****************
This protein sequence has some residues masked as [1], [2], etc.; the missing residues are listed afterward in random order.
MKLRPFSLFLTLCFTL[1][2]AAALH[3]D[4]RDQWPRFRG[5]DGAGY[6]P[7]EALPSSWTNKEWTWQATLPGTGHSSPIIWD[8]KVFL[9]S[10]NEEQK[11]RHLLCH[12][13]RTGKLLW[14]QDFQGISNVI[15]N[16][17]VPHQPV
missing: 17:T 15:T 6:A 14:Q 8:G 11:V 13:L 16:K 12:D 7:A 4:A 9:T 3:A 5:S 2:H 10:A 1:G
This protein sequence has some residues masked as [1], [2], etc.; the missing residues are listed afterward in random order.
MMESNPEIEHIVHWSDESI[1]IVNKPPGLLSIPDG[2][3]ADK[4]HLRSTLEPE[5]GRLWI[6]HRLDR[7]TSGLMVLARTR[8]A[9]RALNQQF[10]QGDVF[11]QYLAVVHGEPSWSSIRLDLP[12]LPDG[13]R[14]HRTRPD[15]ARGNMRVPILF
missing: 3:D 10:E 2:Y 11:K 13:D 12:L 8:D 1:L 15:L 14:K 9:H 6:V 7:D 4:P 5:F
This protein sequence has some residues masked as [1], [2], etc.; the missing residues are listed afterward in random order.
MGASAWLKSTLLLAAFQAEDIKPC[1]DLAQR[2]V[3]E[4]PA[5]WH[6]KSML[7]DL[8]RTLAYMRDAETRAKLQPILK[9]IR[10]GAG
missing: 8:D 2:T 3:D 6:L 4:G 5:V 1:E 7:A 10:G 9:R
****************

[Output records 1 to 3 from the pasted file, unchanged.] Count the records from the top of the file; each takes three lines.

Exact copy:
This protein sequence has some residues masked as [1], [2], etc.; the missing residues are listed afterward in random order.
MKLRPFSLFLTLCFTL[1][2]AAALH[3]D[4]RDQWPRFRG[5]DGAGY[6]P[7]EALPSSWTNKEWTWQATLPGTGHSSPIIWD[8]KVFL[9]S[10]NEEQK[11]RHLLCH[12][13]RTGKLLW[14]QDFQGISNVI[15]N[16][17]VPHQPV
missing: 17:T 15:T 6:A 14:Q 8:G 11:V 13:L 16:K 12:D 7:A 4:A 9:T 3:A 5:S 2:H 10:A 1:G
This protein sequence has some residues masked as [1], [2], etc.; the missing residues are listed afterward in random order.
MMESNPEIEHIVHWSDESI[1]IVNKPPGLLSIPDG[2][3]ADK[4]HLRSTLEPE[5]GRLWI[6]HRLDR[7]TSGLMVLARTR[8]A[9]RALNQQF[10]QGDVF[11]QYLAVVHGEPSWSSIRLDLP[12]LPDG[13]R[14]HRTRPD[15]ARGNMRVPILF
missing: 3:D 10:E 2:Y 11:K 13:D 12:L 8:D 1:L 15:L 14:K 9:H 6:V 7:D 4:P 5:F
This protein sequence has some residues masked as [1], [2], etc.; the missing residues are listed afterward in random order.
MGASAWLKSTLLLAAFQAEDIKPC[1]DLAQR[2]V[3]E[4]PA[5]WH[6]KSML[7]DL[8]RTLAYMRDAETRAKLQPILK[9]IR[10]GAG
missing: 8:D 2:T 3:D 6:L 4:G 5:V 1:E 7:A 10:G 9:R